Malaysia: Nature gets a helping hand from sci-fi tech

Chai Mei Ling New Straits Times 31 Jul 11;

The aircraft glided across the skies over a vast expanse of forest, a sensor strapped to its underside capturing detailed and breathtaking shots, before this only seen in the realm of science fiction.

The hyperspectral imaging kit is able to identify individual trees, and amazingly -- after lab work -- zero in on the species.

Tree canopies will be bathed in a multitude of colours when scanned, as if buckets of paint had fallen off the sky and rained on the treetops.

In a population of mangroves, bakau minyak stands out in striking red, bakau kurap is swathed in turquoise, berembang purple, membuta emerald, piai pink, perepat yellow and gedabu bright green.

The rainbow of colours is a result of the vegetation's "varying reflectance", says Dr Alias Mohd Sood of Universiti Putra Malaysia (UPM).

When the sun shines upon objects, some of the rays are scattered and reflected.

This reflected energy is what's measured by the sensor, resulting in different colours, depending on the strength of the reflectance.

"In vegetation, chlorophyll absorbs red and blue lights but reflects green. That's why we see the leaf as green. That's the theory of light," says Alias.

While the human eye sees visible light in three bands, and satellite imaging captures eight, spectral imaging breaks down the electromagnetic spectrum into many, many more.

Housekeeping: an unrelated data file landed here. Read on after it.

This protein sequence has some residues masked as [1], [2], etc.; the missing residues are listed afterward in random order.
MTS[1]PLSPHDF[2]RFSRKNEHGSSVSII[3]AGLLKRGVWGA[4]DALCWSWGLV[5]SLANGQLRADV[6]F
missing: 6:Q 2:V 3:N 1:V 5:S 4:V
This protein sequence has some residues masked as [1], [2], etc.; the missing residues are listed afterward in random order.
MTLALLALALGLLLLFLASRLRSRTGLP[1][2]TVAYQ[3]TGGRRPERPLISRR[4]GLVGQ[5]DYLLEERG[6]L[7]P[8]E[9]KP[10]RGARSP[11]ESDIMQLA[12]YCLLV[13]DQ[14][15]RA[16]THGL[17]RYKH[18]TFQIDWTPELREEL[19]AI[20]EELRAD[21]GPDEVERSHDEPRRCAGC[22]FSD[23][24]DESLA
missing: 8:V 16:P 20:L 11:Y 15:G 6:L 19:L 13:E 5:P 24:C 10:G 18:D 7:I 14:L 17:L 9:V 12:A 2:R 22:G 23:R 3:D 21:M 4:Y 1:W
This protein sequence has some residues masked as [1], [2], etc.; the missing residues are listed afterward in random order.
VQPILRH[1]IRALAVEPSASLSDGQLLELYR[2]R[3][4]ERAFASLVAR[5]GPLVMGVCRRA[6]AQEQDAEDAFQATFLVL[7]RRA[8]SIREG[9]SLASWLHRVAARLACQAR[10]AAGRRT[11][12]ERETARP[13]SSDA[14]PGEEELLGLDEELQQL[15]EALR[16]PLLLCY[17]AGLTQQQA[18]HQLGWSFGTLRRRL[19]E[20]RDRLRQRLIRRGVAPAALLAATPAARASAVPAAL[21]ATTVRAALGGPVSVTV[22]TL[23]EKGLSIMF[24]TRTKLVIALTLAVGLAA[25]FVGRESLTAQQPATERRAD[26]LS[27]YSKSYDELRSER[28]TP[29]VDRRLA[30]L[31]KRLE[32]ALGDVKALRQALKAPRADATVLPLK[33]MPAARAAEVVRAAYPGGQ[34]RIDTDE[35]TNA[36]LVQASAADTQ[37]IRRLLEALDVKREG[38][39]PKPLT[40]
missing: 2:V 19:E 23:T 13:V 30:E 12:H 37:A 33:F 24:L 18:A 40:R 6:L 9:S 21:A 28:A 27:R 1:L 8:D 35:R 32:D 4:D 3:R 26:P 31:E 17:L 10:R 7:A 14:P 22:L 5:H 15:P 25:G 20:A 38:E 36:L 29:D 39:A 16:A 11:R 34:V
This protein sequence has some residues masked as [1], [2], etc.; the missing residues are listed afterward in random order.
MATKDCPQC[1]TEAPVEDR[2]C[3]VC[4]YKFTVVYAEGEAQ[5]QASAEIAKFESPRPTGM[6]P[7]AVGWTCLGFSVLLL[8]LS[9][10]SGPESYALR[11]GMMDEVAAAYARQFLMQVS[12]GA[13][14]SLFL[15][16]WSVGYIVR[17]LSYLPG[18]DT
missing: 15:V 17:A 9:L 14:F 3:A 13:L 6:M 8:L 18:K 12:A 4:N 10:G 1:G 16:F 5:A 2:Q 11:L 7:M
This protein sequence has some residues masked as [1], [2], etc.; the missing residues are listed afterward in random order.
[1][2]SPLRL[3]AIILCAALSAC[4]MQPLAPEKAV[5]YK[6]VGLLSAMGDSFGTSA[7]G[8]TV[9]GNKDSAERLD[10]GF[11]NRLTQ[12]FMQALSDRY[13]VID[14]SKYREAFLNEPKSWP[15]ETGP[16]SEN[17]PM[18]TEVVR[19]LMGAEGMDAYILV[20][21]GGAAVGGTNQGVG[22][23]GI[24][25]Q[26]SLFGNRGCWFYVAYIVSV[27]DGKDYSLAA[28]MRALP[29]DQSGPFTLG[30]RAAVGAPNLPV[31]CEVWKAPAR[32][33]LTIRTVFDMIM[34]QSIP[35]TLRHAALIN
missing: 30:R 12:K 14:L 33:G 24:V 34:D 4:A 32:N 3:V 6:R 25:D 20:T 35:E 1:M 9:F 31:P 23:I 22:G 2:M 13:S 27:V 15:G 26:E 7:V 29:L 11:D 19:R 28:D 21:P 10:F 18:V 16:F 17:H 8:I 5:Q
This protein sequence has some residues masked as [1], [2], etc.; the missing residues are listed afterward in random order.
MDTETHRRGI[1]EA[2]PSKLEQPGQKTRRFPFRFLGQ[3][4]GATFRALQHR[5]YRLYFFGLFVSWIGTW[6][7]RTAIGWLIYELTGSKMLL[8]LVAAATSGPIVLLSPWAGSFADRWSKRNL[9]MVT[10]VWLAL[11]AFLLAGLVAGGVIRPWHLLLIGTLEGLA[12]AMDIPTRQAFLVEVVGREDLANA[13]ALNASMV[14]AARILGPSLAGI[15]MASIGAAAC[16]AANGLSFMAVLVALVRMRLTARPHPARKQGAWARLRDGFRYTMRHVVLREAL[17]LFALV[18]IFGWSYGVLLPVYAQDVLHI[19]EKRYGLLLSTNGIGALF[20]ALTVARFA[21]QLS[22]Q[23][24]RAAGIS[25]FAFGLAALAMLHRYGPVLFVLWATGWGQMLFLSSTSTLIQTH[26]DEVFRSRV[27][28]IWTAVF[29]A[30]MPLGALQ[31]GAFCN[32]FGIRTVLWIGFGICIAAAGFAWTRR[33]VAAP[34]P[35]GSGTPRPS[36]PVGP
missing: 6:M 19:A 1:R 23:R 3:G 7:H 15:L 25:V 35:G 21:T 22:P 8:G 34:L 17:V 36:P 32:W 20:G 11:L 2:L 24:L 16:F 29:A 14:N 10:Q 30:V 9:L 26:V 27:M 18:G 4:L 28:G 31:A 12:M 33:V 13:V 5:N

Up until two years ago, the airborne hyperspectral imaging system had over 200 bands, extending beyond the visible, which is why it could capture a colour and divide it into many more sub-colours.

When the sensor, attached to the belly of an aircraft, flies over forests, everything that makes up the texture of its canopy -- the combination of leaves, the shape of the leaf, the size, thickness, the branches, the subcanopy -- will be registered.

"Different plant species have different canopy textures, so they reflect light in their own way.

"That's why they appear in different colours in images," says Alias, a specialist in remote sensing, with a forestry background.

The system, put together by Professor Kamaruzaman Jusoff of UPM, was first used in the 1990s.

It detected cracks in boulders along the highway, surveyed forest reserves and mapped sedimentation in rivers.

After much fine-tuning by the forest engineering survey expert, the system was commercialised in 2004 through a joint venture between UPM and Aeroscan Precision (M) Sdn Bhd.

Among the company's earlier projects were mapping the Gunung Stong Forest Reserve in Kelantan, making an inventory of Kuala Lumpur's forested areas, and charting the coral distribution in Pulau Perhentian Kecil, Terengganu.

Then, two years ago, the company replaced the near-obsolete sensor with the latest technology -- one which comes with 488 bands at a cost of RM2.4 million.

The increased bandwidth propelled the potential of the kit's application to new areas.

The kit could now tell not just the tree condition, but also help zero in on the degree of its health, says Izani Ibrahim, chief operating officer of Aeroscan Precision.

This added edge is especially useful in the agriculture sector.